A few weeks ago I wrote about how I much was enjoying taking Brian’s dog, Charlie, for evening walks through the neighborhood. He usually gets his exercise by running around in the woods that border our backyard, so I think he was happy to have the company. As a matter of fact, he grew to like our walks. A lot, in a very short time. It’s to the point where now I can’t stop taking him. Meanwhile, the weather worsens, and it gets darker earlier each evening.
Now, when I get home, Charlie greets me at the door, and then sits down expectantly in front of me, waiting for me to hook his leash to his collar and get to the walk. “He never does that to you!” I said to Brian. “When you get home, you get a cheerful ‘howdy’ and that’s it. You get to take your coat off, and sort through the mail, without a dog dancing in circles around your legs.” “You don’t see me taking him for walks all the time,” Brian replied, and gave me a look. “Sucker,” it said. I realized then what I had gotten myself into.
I’ve tried to get out of our walks. At first I figured it wouldn’t be that difficult to blow Charlie off until he forgot all about them. And if that took awhile, so what? He’s a dog! How much emotional manipulation is he really capable of? The answer is, apparently more than I am. Case in point: I am unable to get Brian to go on these walks with us. I whine, I beg, I paw at him; he shrugs and continues watching “Mythbusters”. And still the dog makes me go, into the dark and cold, night after night.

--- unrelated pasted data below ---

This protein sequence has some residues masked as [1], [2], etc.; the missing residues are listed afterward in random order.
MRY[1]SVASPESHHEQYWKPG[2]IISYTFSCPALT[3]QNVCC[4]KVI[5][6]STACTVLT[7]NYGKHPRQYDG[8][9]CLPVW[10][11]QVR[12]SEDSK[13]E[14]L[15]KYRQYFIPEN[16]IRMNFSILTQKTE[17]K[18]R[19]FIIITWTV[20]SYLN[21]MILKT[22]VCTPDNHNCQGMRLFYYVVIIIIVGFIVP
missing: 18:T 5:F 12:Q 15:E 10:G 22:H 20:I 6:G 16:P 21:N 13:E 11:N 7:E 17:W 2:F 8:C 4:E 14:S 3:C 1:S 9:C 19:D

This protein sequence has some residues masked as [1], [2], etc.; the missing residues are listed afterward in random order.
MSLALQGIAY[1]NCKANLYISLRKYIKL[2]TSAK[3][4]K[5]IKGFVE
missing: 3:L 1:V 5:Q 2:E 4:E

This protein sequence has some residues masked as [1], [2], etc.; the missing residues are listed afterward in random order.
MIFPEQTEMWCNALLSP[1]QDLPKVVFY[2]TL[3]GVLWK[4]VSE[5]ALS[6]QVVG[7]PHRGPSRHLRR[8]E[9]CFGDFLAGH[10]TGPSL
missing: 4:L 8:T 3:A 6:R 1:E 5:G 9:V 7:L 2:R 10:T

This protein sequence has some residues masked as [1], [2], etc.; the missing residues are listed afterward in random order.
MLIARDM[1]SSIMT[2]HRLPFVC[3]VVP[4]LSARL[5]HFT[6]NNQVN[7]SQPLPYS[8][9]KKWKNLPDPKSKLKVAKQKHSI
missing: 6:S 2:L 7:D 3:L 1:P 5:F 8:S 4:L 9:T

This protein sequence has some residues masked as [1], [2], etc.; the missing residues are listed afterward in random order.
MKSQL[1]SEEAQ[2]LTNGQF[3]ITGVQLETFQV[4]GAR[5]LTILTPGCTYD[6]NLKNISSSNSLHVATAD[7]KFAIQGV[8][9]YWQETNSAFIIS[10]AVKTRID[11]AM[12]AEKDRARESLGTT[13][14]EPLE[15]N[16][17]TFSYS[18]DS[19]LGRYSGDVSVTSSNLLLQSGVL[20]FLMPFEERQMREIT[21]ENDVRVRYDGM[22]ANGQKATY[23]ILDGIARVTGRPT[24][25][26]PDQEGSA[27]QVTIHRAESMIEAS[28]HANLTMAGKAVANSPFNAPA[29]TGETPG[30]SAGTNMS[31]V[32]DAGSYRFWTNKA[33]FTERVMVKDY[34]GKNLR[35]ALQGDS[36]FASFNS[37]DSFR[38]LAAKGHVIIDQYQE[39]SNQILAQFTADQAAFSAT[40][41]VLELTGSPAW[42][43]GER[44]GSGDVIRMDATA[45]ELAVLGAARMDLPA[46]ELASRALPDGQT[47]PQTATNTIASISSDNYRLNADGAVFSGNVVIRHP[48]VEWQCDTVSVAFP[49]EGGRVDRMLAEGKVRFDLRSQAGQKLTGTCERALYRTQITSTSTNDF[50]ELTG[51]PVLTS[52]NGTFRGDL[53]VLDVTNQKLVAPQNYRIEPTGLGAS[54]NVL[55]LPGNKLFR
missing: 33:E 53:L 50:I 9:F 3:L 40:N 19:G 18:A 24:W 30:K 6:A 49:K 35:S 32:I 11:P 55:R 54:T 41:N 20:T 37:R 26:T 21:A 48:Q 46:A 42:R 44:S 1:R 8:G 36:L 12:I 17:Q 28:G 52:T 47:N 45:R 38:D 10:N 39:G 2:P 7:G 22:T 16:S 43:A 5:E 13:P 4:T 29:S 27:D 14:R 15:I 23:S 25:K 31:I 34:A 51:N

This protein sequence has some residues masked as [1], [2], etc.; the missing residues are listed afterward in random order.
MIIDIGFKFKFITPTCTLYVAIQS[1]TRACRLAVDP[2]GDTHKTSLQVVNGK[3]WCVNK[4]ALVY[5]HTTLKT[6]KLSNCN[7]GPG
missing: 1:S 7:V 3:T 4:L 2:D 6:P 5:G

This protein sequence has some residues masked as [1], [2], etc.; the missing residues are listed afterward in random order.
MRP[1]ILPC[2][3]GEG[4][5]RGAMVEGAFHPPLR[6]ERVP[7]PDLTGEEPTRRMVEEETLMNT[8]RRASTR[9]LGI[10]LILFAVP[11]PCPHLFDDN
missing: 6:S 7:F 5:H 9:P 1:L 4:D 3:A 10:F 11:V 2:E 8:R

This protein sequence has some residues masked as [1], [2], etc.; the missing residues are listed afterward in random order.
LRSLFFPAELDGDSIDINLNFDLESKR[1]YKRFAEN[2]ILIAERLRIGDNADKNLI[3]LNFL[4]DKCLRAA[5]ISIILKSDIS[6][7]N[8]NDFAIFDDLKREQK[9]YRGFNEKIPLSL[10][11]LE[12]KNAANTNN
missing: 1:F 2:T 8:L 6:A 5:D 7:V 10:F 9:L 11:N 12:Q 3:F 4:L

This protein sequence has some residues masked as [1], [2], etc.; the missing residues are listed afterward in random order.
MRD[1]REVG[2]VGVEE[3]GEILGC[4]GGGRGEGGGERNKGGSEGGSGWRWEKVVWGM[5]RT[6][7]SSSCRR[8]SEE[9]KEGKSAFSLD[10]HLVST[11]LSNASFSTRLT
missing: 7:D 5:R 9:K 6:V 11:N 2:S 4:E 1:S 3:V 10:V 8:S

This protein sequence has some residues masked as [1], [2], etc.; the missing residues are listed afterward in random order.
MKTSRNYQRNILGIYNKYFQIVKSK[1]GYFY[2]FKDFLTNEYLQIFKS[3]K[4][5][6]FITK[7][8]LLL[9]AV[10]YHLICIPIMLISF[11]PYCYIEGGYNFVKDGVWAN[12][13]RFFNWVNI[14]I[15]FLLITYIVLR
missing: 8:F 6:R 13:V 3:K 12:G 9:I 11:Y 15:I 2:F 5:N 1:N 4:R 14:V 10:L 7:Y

At this point, on my way home from work each evening, I whimper to myself about how tired I am, and how cold it is outside, and how I’m not going to want to leave the house once I get there. No walk today, I think, as I trudge up the hill to the house. I just can’t do it. I don’t have it in me. And then I open the front door, Charlie rushes over, and gives me the greet, and the sit, and…I grab the leash. Sucker.
But really, how can I say no? Somehow, it feels like saying ‘no’ to a walk would be like giving a child a Playstation 3 box for his birthday, and inside the box is a toaster. It would be like giving a teenager a set of keys and telling him they’re for his new Audi that’s parked outside, and when he gets outside they’re actually the keys to his grandma’s car because –guess what!— she’s visiting for the weekend, and she’s staying in his room. Not taking Charlie for his walk just feels mean. Especially because all I have to do is wear a coat and shuffle around the neighborhood, but when I put that coat on and reach for his leash you’d think I was reaching for a strip steak with a winning lottery ticket sticking out of it, sitting on a pile of illegal fireworks.
So I guess that’s how he gets me, by making the emotional reward for taking him on a walk so much greater than the minimal physical effort the walk actually takes. And, because I’m a sucker.